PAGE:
Suitable antioxidants further include, but are not limited to, alkylene trisphenols, such as 2,6-bis(2′-hydroxy-3′-t-butyl-5′-methyl benzyl)-4-methyl phenol; 2,6-bis(2′-hydroxy-3′-t-ethyl-5′-butyl benzyl)-4-methyl phenol; and 2,6-bis(2′-hydroxy-3′-t-butyl-5′-propyl benzyl)-4-methyl phenol.

The thermoset rubber composition of the present invention may also include an optional soft and fast agent. As used herein, “soft and fast agent” means any compound or a blend thereof that that is capable of making a core 1) be softer (lower compression) at constant COR or 2) have a higher COR at equal compression, or any combination thereof, when compared to a core equivalently prepared without a soft and fast agent.

Suitable soft and fast agents include, but are not limited to, organosulfur or metal-containing organosulfur compounds, an organic sulfur compound, including mono, di, and polysulfides, a thiol, or mercapto compound, an inorganic sulfide compound, a Group VIA compound, or mixtures thereof. The soft and fast agent component may also be a blend of an organosulfur compound and an inorganic sulfide compound.

Suitable soft and fast agents of the present invention include, but are not limited to those having the following general formula:


where R1-R5 can be C1-C8 alkyl groups; halogen groups; thiol groups (—SH), carboxylated groups; sulfonated groups; and hydrogen; in any order; and also pentafluorothiophenol; 2-fluorothiophenol; 3-fluorothiophenol; 4-fluorothiophenol; 2,3-fluorothiophenol; 2,4-fluorothiophenol; 3,4-fluorothiophenol; 3,5-fluorothiophenol 2,3,4-fluorothiophenol; 3,4,5-fluorothiophenol; 2,3,4,5-tetrafluorothiophenol; 2,3,5,6-tetrafluorothiophenol; 4-chlorotetrafluorothiophenol; pentachlorothiophenol; 2-chlorothiophenol; 3-chlorothiophenol; 4-chlorothiophenol; 2,3-chlorothiophenol; 2,4-chlorothiophenol; 3,4-chlorothiophenol; 3,5-chlorothiophenol; 2,3,4-chlorothiophenol; 3,4,5-chlorothiophenol; 2,3,4,5-tetrachlorothiophenol; 2,3,5,6-tetrachlorothiophenol; pentabromothiophenol; 2-bromothiophenol; 3-bromothiophenol; 4-bromothiophenol; 2,3-bromothiophenol; 2,4-bromothiophenol; 3,4-bromothiophenol; 3,5-bromothiophenol; 2,3,4-bromothiophenol; 3,4,5-bromothiophenol; 2,3,4,5-tetrabromothiophenol; 2,3,5,6-tetrabromothiophenol; pentaiodothiophenol; 2-iodothiophenol; 3-iodothiophenol; 4-iodothiophenol; 2,3-iodothiophenol; 2,4-iodothiophenol; 3,4-iodothiophenol; 3,5-iodothiophenol; 2,3,4-iodothiophenol; 3,4,5-iodothiophenol; 2,3,4,5-tetraiodothiophenol; 2,3,5,6-tetraiodothiophenol and; and their zinc salts. Preferably, the halogenated thiophenol compound is pentachlorothiophenol, which is commercially available in neat form or under the tradename STRUKTOL®, a clay-based carrier containing the sulfur compound pentachlorothiophenol loaded at 45 percent (correlating to 2.4 parts PCTP). STRUKTOL® is commercially available from Struktol Company of America of Stow, Ohio. PCTP is commercially available in neat form from eChinachem of San Francisco, Calif. and in the salt form from eChinachem of San Francisco, Calif. Most preferably, the halogenated thiophenol compound is the zinc salt of pentachlorothiophenol, which is commercially available from eChinachem of San Francisco, Calif.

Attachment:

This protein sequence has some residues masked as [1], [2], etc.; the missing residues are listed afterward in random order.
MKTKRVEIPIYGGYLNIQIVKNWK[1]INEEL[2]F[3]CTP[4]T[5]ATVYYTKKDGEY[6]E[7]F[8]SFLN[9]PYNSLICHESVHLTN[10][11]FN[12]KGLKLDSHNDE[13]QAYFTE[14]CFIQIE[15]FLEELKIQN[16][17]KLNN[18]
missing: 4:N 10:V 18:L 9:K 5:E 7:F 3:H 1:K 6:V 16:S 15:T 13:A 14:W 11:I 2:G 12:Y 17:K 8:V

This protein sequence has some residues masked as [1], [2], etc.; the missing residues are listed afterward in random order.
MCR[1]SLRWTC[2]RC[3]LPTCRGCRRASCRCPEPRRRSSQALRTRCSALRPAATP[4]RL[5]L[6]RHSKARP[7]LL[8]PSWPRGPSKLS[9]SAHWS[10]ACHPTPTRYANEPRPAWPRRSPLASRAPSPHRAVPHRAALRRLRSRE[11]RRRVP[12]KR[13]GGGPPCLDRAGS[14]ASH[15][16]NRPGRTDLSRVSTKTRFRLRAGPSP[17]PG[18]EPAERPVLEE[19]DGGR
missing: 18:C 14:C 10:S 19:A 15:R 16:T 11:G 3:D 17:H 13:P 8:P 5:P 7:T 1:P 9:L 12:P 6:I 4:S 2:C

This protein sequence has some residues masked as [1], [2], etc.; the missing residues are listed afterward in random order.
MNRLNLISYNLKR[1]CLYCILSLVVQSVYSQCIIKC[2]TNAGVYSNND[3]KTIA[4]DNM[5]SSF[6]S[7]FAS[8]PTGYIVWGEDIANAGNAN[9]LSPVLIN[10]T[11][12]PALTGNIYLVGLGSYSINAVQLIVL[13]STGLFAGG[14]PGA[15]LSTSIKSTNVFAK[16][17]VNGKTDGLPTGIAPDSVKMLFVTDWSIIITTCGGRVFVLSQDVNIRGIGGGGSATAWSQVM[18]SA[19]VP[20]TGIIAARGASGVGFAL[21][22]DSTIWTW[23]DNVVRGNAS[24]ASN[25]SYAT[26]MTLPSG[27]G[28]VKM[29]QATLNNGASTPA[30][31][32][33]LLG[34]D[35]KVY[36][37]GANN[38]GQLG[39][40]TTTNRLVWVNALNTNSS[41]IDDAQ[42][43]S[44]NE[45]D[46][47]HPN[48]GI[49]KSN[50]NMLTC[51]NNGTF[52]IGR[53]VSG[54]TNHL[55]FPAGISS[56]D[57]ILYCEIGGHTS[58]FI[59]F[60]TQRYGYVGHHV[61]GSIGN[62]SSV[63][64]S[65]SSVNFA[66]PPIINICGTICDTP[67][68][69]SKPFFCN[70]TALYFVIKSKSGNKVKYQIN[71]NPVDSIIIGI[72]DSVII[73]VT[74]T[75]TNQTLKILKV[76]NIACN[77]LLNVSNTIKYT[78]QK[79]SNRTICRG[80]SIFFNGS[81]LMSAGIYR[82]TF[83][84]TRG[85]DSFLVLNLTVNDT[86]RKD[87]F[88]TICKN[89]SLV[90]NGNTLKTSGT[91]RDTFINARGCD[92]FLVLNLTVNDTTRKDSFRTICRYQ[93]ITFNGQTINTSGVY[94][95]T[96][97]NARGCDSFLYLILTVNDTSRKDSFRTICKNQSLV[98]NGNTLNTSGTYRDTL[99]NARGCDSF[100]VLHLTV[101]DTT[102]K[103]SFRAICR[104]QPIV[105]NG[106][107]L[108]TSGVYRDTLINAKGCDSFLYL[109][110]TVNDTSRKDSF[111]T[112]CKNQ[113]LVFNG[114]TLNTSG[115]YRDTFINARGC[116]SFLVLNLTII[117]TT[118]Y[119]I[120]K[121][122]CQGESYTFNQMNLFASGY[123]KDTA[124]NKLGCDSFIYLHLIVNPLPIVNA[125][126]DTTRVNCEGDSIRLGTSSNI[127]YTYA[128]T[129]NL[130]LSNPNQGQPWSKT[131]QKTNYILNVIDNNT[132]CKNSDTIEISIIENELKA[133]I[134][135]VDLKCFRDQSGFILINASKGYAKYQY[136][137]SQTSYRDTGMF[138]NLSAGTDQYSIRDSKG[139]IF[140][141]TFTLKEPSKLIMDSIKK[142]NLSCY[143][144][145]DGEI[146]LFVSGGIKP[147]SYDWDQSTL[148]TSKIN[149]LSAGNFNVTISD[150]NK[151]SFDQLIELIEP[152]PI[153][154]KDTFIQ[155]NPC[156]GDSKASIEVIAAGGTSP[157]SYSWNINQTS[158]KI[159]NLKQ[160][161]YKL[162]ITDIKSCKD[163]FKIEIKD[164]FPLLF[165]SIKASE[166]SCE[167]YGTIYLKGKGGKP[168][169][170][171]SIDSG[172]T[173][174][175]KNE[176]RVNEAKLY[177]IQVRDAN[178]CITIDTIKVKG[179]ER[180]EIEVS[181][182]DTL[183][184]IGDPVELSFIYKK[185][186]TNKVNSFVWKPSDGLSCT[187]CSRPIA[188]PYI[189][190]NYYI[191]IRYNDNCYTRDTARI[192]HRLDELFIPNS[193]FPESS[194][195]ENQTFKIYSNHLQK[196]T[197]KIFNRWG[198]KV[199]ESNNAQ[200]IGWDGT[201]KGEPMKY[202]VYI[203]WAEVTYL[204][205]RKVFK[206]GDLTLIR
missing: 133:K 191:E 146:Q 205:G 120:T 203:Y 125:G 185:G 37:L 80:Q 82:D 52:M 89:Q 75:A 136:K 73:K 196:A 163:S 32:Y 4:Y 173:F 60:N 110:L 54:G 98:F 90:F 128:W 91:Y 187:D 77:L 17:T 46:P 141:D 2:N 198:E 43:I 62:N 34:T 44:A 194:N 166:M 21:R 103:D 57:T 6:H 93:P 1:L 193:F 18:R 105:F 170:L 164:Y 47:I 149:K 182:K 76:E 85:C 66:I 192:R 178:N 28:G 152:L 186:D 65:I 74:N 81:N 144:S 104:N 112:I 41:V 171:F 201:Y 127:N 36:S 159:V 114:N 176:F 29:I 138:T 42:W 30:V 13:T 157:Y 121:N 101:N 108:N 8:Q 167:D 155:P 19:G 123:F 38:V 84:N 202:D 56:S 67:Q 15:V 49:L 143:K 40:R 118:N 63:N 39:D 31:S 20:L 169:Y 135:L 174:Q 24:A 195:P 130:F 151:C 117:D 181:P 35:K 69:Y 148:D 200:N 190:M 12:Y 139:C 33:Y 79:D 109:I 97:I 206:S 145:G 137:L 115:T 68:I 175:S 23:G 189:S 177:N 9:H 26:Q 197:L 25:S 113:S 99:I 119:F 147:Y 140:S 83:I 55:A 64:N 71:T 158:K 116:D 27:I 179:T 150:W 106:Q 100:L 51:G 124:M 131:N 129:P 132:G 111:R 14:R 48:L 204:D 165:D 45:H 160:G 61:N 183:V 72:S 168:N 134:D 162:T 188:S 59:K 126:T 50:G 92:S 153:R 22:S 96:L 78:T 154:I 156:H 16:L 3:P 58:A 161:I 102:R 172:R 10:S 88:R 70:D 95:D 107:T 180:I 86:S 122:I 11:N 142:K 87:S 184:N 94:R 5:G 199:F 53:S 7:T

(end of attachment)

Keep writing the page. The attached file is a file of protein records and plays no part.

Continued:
As used herein when referring to the invention, the term “organosulfur compound(s)” refers to any compound containing carbon, hydrogen, and sulfur, where the sulfur is directly bonded to at least 1 carbon. As used herein, the term “sulfur compound” means a compound that is elemental sulfur, polymeric sulfur, or a combination thereof. It should be further understood that the term “elemental sulfur” refers to the ring structure of S8 and that “polymeric sulfur” is a structure including at least one additional sulfur relative to elemental sulfur.